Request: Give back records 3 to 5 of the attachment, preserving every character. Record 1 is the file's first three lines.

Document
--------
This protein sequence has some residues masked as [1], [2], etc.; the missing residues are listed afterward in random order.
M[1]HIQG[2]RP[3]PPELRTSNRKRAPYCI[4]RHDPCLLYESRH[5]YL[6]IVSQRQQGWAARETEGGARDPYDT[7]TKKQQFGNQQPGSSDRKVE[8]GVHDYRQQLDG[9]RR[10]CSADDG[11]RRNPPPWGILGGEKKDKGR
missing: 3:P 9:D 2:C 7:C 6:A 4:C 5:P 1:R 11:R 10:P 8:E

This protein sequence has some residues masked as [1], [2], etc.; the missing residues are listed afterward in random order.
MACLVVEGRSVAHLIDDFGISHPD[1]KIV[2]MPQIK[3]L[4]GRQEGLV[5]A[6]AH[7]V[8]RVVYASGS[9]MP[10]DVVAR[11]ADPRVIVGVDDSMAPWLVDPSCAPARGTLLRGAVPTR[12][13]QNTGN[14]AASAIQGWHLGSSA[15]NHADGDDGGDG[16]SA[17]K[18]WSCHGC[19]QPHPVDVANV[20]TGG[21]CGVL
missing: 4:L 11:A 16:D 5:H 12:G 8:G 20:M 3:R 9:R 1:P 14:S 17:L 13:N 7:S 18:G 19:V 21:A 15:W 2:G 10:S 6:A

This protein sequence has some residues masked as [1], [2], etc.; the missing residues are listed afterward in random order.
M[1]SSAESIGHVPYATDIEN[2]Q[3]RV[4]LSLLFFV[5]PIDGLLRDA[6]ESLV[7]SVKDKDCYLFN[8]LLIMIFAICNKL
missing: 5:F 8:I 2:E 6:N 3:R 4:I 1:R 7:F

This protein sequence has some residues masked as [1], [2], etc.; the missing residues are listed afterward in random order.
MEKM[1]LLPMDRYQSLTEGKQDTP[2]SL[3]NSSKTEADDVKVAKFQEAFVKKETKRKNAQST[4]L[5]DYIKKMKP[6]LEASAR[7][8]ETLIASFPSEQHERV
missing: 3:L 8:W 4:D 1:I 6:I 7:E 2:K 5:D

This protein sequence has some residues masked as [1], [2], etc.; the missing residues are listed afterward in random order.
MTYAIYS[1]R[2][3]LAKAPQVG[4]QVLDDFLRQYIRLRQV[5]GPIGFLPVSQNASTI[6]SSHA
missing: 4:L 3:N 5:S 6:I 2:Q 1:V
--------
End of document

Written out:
This protein sequence has some residues masked as [1], [2], etc.; the missing residues are listed afterward in random order.
M[1]SSAESIGHVPYATDIEN[2]Q[3]RV[4]LSLLFFV[5]PIDGLLRDA[6]ESLV[7]SVKDKDCYLFN[8]LLIMIFAICNKL
missing: 5:F 8:I 2:E 6:N 3:R 4:I 1:R 7:F

This protein sequence has some residues masked as [1], [2], etc.; the missing residues are listed afterward in random order.
MEKM[1]LLPMDRYQSLTEGKQDTP[2]SL[3]NSSKTEADDVKVAKFQEAFVKKETKRKNAQST[4]L[5]DYIKKMKP[6]LEASAR[7][8]ETLIASFPSEQHERV
missing: 3:L 8:W 4:D 1:I 6:I 7:E 2:K 5:D

This protein sequence has some residues masked as [1], [2], etc.; the missing residues are listed afterward in random order.
MTYAIYS[1]R[2][3]LAKAPQVG[4]QVLDDFLRQYIRLRQV[5]GPIGFLPVSQNASTI[6]SSHA
missing: 4:L 3:N 5:S 6:I 2:Q 1:V